020 7650 1200

UCU publishes advice on legal liability of universities over face-to-face teaching during COVID-19

Official legal guidance to university staff under pressure to give face to face teaching has been published by the University and College Union

Posted on 02 December 2020

Ten branches of the UCU have commissioned the advice from Leigh Day solicitors on the legal liability of universities in respect of COVID-19 illness and deaths.
The advice makes clear that university senior management teams could, if their actions or omissions caused a Covid-19 infection of illness, potentially be liable to prosecution and civil action. 
The legal advice sets out the duties and responsibilities of management to protect staff and students from Covid infection and asserts that any management instruction to conduct face to face teaching could be deemed unreasonable by the courts. 
Leigh Day Partner, Harminder Bains, who was instructed by the UCU branches said:
“The advice sets out the possible remedies available in law, should anyone feel they are being placed at risk.

“In certain circumstances it might be “cogently argued that face to face teaching poses an unacceptable risk to staff such that a request by an HE provider for face to face teaching can be lawfully refused and/or if it is insisted on, then the HE provider may be liable for consequences of the transmission of Covid-19 in the workplace in circumstances where a member of staff
becomes infected.”
The legal liabilities of universities:

  1. Injunction: The Covid protection failures of the university, combined with their demands for staff to engage in face to face teaching, may amount to a breach of the express or implied terms of the contractual relationship.  In specific circumstances, an injunction preventing the employer from disciplining an employee for refusing to engage in face to face teaching may be possible.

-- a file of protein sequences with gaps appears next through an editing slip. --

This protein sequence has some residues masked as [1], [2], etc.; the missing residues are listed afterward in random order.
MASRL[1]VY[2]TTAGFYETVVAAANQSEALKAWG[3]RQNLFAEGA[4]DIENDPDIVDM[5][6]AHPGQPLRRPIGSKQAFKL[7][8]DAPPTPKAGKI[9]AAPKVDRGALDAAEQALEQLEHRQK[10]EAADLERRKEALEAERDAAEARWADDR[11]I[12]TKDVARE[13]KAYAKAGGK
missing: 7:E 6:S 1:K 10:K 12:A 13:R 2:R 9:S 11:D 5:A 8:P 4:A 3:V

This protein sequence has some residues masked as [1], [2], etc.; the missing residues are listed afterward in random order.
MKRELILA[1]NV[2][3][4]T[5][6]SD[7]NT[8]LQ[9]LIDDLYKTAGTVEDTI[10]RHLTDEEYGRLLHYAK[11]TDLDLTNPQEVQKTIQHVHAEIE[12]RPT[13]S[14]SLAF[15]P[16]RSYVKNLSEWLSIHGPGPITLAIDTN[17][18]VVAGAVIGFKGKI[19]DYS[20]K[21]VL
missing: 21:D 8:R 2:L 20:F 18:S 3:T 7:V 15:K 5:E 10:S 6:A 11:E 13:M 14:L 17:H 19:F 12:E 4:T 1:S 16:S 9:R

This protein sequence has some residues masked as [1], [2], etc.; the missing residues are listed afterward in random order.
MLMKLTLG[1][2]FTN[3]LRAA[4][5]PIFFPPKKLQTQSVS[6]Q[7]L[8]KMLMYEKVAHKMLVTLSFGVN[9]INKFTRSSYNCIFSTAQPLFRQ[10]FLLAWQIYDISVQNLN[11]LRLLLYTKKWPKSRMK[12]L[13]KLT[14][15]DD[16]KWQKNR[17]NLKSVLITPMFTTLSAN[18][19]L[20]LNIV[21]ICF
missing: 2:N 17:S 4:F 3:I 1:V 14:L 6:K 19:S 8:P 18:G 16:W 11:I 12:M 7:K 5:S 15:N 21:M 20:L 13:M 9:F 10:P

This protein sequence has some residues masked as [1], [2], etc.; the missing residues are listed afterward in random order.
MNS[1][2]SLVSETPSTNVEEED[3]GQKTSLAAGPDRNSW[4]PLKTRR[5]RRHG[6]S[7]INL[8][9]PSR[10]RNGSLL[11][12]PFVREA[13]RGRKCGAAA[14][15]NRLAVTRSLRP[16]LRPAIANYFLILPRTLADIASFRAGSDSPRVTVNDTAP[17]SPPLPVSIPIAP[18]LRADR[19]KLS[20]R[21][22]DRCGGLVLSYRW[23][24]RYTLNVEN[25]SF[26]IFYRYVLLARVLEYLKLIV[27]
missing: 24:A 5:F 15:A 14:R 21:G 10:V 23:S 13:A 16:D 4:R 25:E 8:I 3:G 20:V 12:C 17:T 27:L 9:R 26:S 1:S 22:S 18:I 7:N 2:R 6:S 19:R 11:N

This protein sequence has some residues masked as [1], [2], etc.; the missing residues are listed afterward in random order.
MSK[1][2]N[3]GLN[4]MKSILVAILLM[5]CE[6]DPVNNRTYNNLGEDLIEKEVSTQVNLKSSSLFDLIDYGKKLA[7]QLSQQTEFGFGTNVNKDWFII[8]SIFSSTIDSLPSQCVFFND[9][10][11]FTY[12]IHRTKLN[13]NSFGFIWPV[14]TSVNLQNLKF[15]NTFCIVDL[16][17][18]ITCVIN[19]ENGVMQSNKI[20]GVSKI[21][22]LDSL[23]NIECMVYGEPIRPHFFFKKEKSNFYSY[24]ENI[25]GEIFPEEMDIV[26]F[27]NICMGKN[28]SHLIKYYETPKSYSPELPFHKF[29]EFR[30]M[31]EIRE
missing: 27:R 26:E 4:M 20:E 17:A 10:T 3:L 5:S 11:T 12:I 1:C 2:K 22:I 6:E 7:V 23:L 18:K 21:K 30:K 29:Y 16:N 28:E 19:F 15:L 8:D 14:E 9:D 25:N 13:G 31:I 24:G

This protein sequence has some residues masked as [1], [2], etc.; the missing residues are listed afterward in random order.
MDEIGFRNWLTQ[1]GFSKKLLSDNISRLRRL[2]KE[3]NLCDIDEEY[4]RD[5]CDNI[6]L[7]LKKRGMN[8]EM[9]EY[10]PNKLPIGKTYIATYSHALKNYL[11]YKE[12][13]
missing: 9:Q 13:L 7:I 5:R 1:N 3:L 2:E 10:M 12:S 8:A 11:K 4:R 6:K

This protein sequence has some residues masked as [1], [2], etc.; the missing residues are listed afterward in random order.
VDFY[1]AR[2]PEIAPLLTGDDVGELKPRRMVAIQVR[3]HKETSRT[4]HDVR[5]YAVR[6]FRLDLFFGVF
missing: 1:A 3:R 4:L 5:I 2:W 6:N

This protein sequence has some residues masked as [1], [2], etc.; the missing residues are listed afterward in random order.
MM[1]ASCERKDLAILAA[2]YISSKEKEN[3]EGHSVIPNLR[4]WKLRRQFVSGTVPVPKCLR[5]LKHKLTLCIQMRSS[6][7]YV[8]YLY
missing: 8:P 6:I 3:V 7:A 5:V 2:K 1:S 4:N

2. Civil claims for negligence may be possible where harm has been shown to have resulted from a failure to make suitable and sufficient risk assessments and a failure to take measures to make work as safe as is reasonably practicable in accordance with the requirements of HSW legislation and the national Covid guidelines. Such measures include requiring staff to work from home where this is possible. 
  3. There is the potential for a criminal prosecution to be brought by the HSE if there is evidence of a breach of the Health and Safety at Work Act 1974 and /or relevant HSW Regulations.
  4. A successful prosecution for corporate manslaughter (or the equivalent offence corporate homicide in Scotland) may be possible if there is evidence of an extremely high level of negligence – a flagrant disregard for safety - in the case of a Covid 19 death.  The offence carries a penalty range of £3m to £20 million for organisations with an annual turnover exceeding £50m.
  5. Similarly, a prosecution might successfully be brought for the offence of gross negligence manslaughter following particularly egregious examples of reckless conduct by senior management.

In relation to 4 and 5, a gross breach of a relevant duty of care in the HE sector could
Possibly arise in circumstances where the HE provider had signally (i.e. in gross dereliction of duty) failed to carry out any suitable or sufficient risk assessment in relation to a particular aspect of face-to-face teaching and yet still insisted on/permitted it to go ahead.
Other key messages:
Risk assessments and protective facilities should not be generic but relate to each subject taught and the various locations in and around the university. 
‘It is difficult to accept that an HE provider could assert vaguely they were “just following national guidance” when that national guidance emphasizes the importance of localised risk assessment which specifically looks at the subject being taught’. 
The risk of transmission is unlikely to be acceptable if a person of reasonable fortitude informed of the risks (and the mitigation measures available) would refuse to undergo the risk in question.
The advice was commissioned to support UCU campaigning, negotiations and industrial disputes over staff and student safety.  The advice gives strength to UCU members who are being required to teach face to face or work on campus against their will.
Jess Meacham, University of Sheffield UCU Branch said:
"Since September, UCU branches have been overwhelmed with members reporting health and safety concerns, ranging from inadequate risk assessments to poorly-ventilated classrooms to concerns over student safety. In the fight back against unsafe working conditions we're exploring every option in making sure University managements meet their legal responsibility to ensure both staff and students can work as safely as possible."
Anthony O’Hanlon, President of the University of Liverpool UCU Branch said:
“The marketised model of higher education has placed staff and students at risk.  This opinion shows that employers who endanger workers recklessly can be held liable, and, with the support of their union, employees can refuse to do dangerous work.”